“It is good and right that our own understanding of God and God’s purposes should change and develop.” Geoffrey Tristram, Anglican monk
“[All of] life is engulfed in God and God can reach out to us anywhere at any level.” – Evelyn Underhill
I firmly believe that God appears to us as we see God; if we see God as Love then so God appears. If we see God as angry, so too will God appear. If all I see is an angry God in Scriptures, then so shall God be. If I see God as Love, then too shall God be. In truth, each of us holds the power of perception over how God comes to us. Maybe all that needs to happen is the slight transformation of how we see God in order to become more open to real grace and to grow closer to God as God Is (and not as I see God).
Retired Bishop John Shelby Spong said that “imagining God as a “being” with primarily anthropomorphic constructs is an immature way of imagining God.” I could not agree more. The late theologian Paul Tillich nailed it on the head when he spoke of God not as “a being,” but rather as the “Ground of all Being.”
My spiritual task is to “discover the Infinite in the finite.” My passion, my hunger and my search in life is for oneness with God, not some fairy-tale, mythological/magical intervention by God.
As I watch and study Christians from all walks of life and from every construct (Catholic, Protestant, and Orthodox) I am coming to believe that the greatest enemy of (our) faith in God is not doubt, but certainty. By its very nature, certainty blocks the child-like nature needed to see and experience God unfettered, without constraint. ‘Certainty’ assumes a perspective that can become myopically idolatrous – the belief that my beliefs are the Truth (rather than my experience of truth) and that there is no need or room for the evolution of beliefs.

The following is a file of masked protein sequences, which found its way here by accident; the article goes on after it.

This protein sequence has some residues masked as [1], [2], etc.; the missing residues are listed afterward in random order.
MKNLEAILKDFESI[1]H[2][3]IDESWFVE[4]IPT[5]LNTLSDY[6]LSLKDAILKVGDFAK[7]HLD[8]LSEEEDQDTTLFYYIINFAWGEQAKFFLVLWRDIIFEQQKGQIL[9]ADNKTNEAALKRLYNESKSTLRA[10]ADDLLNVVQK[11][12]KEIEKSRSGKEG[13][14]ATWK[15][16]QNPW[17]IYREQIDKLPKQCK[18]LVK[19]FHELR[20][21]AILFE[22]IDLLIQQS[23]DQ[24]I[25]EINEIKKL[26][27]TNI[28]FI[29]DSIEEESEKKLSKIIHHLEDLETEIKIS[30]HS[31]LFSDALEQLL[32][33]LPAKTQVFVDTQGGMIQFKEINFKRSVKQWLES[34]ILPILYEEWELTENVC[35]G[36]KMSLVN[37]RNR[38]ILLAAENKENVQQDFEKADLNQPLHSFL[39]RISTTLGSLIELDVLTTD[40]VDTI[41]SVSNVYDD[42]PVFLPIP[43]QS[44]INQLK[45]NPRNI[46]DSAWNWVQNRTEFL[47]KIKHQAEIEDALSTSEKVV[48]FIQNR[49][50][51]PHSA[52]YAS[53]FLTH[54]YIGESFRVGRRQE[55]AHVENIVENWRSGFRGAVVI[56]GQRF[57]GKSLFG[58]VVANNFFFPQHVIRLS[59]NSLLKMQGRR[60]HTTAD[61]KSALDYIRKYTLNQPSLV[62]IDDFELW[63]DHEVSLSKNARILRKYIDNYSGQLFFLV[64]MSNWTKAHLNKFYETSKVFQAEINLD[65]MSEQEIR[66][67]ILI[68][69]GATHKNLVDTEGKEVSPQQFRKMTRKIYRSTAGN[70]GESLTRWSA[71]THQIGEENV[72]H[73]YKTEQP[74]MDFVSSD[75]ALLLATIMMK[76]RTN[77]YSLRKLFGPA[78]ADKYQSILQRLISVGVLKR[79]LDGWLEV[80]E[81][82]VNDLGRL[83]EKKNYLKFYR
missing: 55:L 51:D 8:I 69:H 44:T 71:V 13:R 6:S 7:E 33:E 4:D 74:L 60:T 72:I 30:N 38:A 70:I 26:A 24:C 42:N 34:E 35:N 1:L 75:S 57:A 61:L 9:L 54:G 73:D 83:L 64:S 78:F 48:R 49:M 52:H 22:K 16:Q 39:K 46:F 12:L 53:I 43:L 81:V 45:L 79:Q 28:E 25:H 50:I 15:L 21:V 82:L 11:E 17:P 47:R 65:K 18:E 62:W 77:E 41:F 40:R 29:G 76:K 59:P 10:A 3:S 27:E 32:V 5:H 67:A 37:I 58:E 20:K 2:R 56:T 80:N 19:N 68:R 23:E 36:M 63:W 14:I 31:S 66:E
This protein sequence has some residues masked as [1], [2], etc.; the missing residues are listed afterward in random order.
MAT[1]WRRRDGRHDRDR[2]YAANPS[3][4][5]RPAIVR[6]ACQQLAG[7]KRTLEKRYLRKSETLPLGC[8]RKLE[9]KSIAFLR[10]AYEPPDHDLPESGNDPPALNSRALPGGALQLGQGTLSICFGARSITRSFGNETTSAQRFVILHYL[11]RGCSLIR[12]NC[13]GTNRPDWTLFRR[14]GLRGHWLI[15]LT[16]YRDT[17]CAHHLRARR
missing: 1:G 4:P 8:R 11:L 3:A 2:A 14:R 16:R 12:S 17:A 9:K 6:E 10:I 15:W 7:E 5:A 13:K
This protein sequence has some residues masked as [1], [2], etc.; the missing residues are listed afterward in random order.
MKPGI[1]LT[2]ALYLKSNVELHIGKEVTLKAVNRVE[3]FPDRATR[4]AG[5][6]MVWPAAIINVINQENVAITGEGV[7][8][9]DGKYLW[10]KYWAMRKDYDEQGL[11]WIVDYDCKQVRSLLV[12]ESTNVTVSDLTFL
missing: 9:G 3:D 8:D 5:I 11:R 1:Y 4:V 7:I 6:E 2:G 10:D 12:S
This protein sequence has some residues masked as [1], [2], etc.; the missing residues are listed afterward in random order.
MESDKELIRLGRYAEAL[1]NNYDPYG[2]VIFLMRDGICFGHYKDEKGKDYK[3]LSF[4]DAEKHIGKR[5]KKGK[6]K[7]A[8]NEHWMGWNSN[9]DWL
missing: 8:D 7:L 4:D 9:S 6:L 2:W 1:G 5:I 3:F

Our Scriptures are thousands of years old, our creeds are more than 1500 years old and our liturgies are about 500 years old and our Christian faith has evolved almost nil. Every single facet and paradigm of human existence has evolved and changed in some capacity or another in that time period: science; technology; medicine; politics; education; economies; philosophies. But NOT so much in the Christian faith.
I wonder why that is…
In the early years of Christianity, the common hallmarks of those who followed Jesus (and and who were called people of the Way long before they were called Christians – which means by the way, “little Christ/little Messiah”) included their immense and passionate care and love of each other, their enemies and the poor, the widows and orphans; they were also known for not serving in the military and for burying not on their own dead but the dead of the ‘pagans’ as well (not only a gracious thing to do but a HUGE public health positive that helped stop the spread of disease). You can study the manuscripts of non-Christian historians and writers and even they wrote of this as a “marvel to behold.”
Now if I run that by what Christians are known for today (at least the ones we see on the news and on political talk shows and read about in the news) : almost violent and all consuming in their being against abortion; hating gays, lesbians and all who are different; cutting social welfare programs and healthcare; hating all Muslims; protecting the 2nd Amendment at all costs; anti-immigration nationalism; and a stark aloofness towards climate change and protecting and preserving God’s creation.
As the old 1990s song says: “things that make you go, ‘hmmmm.’”
God may be never changing, but I must…change. I must allow God to ‘evolve’ me with a revolution of the heart – a revolution of radical love that alters my own agenda, placing it at the service of loving neighbor, showing mercy, doing justice, and practicing kindness regardless of my religion or denomination or political slant.
In the end, I pray for God to evolve me into someone who imitates God and that, my friends, would indeed be a Revolution!